So You Want to Be an IRS Tax Whistleblower?

To be a successful IRS Tax Whistleblower, an individual needs to have “specific and credible” information that leads the IRS to the detection and collection of the underpayment of a tax.  Simply “believing” or “thinking” that there has been an underpayment of tax is not enough; a tax whistleblower must have actionable information and supporting documentation verifying the information.  The 2018 Annual Report recently published by the IRS Whistleblower Office reflected that 8,262 whistleblower claims (64% of all cases closed) were closed because they were not Specific, Credible or are Speculative in nature.

The Ideal IRS Tax Whistleblower:

  • Is a true insider of the taxpayer.  This is often an attorney, accountant (CPA), CFO, CEO, Tax Director or any other individual with inside information and knowledge of the tax practices of the taxpayer.

  • Typically has a close relationship with the taxpayer.  This can include a close confidant or even a relative.

  • Is reporting a taxpayer that owes over $ 2,000,000 of tax (including penalties and interest) and has the financial means to pay the liability.

  • Maintains a relationship with the taxpayer and is aware of the IRS audit once it begins.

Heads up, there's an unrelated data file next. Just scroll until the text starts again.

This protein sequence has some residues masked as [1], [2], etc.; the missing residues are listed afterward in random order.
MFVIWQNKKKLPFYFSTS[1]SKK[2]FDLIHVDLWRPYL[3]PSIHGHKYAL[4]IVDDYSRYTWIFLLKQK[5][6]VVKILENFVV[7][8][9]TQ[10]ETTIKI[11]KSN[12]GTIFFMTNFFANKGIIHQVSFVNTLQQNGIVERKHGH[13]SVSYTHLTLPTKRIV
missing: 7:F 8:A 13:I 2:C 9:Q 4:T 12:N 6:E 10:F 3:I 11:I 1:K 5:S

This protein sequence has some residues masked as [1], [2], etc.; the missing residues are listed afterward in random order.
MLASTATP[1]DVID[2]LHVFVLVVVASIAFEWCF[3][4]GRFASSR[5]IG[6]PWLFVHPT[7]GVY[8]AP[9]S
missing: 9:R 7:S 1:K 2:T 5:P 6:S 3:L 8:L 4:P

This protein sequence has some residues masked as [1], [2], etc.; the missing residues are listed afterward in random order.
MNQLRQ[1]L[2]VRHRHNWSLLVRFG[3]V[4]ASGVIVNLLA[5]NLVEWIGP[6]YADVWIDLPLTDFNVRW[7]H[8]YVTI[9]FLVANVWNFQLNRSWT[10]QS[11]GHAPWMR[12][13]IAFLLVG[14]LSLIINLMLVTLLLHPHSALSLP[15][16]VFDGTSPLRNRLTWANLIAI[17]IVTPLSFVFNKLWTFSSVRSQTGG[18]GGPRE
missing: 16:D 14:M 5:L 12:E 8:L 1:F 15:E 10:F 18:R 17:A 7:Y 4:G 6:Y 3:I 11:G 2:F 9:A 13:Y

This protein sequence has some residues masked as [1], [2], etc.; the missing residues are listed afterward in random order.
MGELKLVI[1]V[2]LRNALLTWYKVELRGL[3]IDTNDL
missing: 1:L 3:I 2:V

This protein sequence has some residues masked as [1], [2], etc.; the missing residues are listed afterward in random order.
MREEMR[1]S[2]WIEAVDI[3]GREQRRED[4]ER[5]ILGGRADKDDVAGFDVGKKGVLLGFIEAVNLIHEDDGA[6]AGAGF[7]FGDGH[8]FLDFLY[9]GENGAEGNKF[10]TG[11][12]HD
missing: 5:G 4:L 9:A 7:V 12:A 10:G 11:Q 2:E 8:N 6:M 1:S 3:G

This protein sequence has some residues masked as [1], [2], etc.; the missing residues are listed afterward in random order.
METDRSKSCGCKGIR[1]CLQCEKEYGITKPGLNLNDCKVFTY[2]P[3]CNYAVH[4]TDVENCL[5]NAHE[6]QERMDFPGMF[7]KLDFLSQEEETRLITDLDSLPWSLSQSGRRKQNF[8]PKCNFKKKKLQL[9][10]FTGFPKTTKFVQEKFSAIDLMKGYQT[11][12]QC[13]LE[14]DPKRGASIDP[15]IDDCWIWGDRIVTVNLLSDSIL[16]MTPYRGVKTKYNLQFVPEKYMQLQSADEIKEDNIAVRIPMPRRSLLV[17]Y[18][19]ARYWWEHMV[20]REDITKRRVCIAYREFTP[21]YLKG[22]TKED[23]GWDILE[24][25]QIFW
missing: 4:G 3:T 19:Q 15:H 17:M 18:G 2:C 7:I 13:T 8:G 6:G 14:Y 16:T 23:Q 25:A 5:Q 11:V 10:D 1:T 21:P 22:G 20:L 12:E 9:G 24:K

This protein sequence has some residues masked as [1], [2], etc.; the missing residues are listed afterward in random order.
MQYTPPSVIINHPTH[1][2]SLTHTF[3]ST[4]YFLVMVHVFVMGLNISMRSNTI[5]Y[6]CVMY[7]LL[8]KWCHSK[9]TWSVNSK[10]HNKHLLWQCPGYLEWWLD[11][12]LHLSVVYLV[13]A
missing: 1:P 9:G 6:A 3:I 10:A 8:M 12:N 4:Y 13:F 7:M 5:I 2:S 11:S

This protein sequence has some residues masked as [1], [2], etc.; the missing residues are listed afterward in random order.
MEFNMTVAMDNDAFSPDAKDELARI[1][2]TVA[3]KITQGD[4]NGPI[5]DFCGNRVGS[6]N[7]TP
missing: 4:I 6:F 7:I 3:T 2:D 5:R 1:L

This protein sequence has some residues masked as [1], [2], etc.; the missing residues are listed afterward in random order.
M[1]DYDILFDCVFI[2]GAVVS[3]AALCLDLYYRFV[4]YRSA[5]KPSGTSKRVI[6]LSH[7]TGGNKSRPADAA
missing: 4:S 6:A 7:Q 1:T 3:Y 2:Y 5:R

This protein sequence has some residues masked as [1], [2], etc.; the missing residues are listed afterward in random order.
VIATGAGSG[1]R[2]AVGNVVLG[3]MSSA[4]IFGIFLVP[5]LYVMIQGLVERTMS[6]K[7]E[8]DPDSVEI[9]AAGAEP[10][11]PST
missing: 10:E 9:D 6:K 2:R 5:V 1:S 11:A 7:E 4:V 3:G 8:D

• Can address possible defenses of the taxpayer, and how to defeat them.

What Makes a Great Claim?

  • Detailed inside information about the underpayment of tax, including documentation.

  • A simple fact pattern, preferably on one or two issues involving large dollars.

  • Time remaining on the normal statute of limitations (i.e. three years) for the taxpayer’s returns.

  • An ongoing issue (i.e., Taxpayer continues to fail to pay their tax liabilities in present as well as future years).

 How to Support Your Claim:

A credible claim has supporting documentation verifying the factual allegations made.  In some cases, a potential whistleblower may be unaware of the documents in their possession.  Court precedent allows the government (i.e., IRS) to receive (stolen) documents in a passive capacity.

In addition, it is always helpful if the whistleblower can identify other witnesses that can corroborate the allegation of facts.

 How to File a Claim:

The IRS website ( has information regarding filing a whistleblower claim using Form 211; however, due to the complexity of the underlying tax issues, the developing whistleblower law, the potential involvement of the whistleblower in the taxpayer’s underpayment of tax, the interview (debriefing by the IRS) and the intricacies of the lengthy process, it is recommended that appropriate legal counsel is obtained.

 For more information, check out our full website at

Author Thomas C. Pliske is a former IRS attorney.  He established the Tax Whistleblower Law Firm in 2008. whose sole practice is representing Whistleblowers before the IRS and the U.S. Tax Court